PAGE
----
Nausheen S.; Roberts A.J.; Wakefield N.; et al; BJOG; April 2014

Mode of delivery and perineal injury following primary obstetric anal sphincter injury
Citation: BJOG: An International Journal of Obstetrics and Gynaecology, April 2014, vol./is.
121/(228), 1470-0328 (April 2014)
Author(s): Nausheen S.; Roberts A.J.; Wakefield N.; Canavan L.; Dinardo L.

Abstract: Introduction Obstetric anal sphincter injury (OASI) complicates 1% of vaginal deliveries. It is believed that 60-80% of women are asymptomatic following OASI repair at 12 months but studies have shown that 17-24% developed worsening of faecal symptoms after a second vaginal delivery. The risk of recurrent OASI is believed to be 5-7 fold higher in women with a previous OASI, however the true recurrence is not exactly known due to various confounding factors. Methods We conducted a retrospective review of deliveries in two maternity units in the Mersey Deanery (UK), between 2007 and 2012 (29 706 deliveries). We identified 176 women who had sustained an OASI in a previous pregnancy who went on to have a subsequent delivery, (188 subsequent deliveries).The primary outcomes studied were mode of delivery and perineal injury sustained in the subsequent delivery.

Data collection also included faecal symptoms, rates of postnatal follow-up after the primary OASI, and attendance and counselling in antenatal clinic in Evidence Services | library.nhs.uk
Page 4 the subsequent pregnancy. Results Regarding mode of delivery in the subsequent pregnancies there were 141/188 (75.0%) spontaneous vaginal deliveries, 4/188 (2.1%) instrumental deliveries, 25/188 (13.3%) caesarean sections for previous OASI, and 18/188 (9.6%) caesarean sections for other indications. Of the 145 vaginal deliveries, the recurrence rate of OASI was 3/145 (2.1%). A second degree tear was sustained in 97/145 (66.9%), first degree in 15/145 (10.3%), episiotomy in 17/145 (11.7%), and the perineum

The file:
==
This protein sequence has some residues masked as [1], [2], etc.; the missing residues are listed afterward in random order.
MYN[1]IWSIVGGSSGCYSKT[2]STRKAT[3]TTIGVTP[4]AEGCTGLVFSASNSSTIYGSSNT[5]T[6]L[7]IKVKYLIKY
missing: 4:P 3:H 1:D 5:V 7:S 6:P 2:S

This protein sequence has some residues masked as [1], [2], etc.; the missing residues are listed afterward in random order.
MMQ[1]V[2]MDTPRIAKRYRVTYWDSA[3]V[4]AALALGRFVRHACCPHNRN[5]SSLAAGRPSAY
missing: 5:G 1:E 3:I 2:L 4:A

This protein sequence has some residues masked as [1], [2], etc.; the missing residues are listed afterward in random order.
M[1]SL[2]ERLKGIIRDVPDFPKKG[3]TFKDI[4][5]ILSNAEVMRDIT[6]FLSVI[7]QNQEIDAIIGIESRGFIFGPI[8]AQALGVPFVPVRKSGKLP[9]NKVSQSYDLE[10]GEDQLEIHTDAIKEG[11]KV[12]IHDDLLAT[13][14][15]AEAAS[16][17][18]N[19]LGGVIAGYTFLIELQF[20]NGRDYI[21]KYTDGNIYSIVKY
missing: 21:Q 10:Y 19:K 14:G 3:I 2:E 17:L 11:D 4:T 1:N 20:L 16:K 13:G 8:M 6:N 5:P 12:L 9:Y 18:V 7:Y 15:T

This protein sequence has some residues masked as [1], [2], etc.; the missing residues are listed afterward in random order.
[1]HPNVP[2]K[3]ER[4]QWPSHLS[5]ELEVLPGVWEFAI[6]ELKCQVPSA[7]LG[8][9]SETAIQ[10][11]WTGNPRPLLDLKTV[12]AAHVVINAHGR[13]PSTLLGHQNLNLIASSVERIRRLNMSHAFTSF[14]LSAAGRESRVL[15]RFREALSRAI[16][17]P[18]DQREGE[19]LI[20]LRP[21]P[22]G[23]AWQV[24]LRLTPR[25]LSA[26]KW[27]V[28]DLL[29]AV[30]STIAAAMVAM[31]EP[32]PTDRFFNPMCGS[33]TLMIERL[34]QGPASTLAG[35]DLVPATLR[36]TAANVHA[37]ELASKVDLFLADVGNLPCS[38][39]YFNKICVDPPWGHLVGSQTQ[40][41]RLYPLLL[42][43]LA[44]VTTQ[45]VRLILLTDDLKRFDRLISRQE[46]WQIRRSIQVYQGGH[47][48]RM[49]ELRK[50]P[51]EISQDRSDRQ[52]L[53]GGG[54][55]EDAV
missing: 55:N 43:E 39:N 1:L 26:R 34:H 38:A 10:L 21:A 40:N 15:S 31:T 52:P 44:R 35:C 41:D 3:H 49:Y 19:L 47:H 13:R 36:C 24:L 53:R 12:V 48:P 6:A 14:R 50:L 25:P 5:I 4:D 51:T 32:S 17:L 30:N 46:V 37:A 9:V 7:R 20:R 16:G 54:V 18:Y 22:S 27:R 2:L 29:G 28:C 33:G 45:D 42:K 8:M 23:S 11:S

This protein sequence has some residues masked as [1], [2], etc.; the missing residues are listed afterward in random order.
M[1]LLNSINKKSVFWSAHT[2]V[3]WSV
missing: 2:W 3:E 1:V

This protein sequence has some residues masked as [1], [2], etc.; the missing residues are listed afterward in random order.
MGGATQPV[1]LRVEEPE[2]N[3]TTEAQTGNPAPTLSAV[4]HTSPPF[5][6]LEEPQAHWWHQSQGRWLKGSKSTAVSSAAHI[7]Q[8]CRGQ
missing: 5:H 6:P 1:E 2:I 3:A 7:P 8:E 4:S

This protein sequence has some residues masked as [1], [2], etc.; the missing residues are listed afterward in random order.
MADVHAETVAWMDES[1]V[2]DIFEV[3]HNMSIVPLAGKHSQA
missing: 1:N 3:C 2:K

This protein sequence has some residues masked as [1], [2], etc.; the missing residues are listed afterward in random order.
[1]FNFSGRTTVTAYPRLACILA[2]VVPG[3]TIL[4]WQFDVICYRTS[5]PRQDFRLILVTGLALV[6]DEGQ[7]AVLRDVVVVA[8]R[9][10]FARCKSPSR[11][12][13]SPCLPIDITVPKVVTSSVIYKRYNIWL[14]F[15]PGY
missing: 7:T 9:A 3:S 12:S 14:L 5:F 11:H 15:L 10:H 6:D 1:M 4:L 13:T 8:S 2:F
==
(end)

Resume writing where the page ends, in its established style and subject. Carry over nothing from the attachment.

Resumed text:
was intact in 13/145 (9.0%).After the primary OASI, 22/176 women (12.5%) had faecal symptoms, 59.1% of these were transient and 40.9% were persistent. There was no documentation of postnatal follow-up after the primary OASI in 20.8% patients. Furthermore, 12.8%were not documented to have been seen by an obstetrician in high risk antenatal clinic in the subsequent pregnancy. There was no documentation of counselling regarding the previous OASI in 36.8% and where counselling was documented, it most often included only mode of delivery.

Conclusion In our series, 77.1% women achieved a vaginal birth following a previous OASI and only 2.1% of these sustained a recurrence, which is fairly low compared to the rates quoted in literature of 7.1%. Antenatal counselling is poorly documented and this needs to be improved. We
also recommend the use of this data in information leaflets to allow women to make an informed choice regarding the mode of delivery following OASI. We need to use validated symptom questionnaires during follow-up to evaluate the functional outcomes.

Publication Type: Journal: Conference Abstract
Source: EMBASE
Full Text: Available from Wiley in BJOG: An International Journal of Obstetrics and Gynaecology

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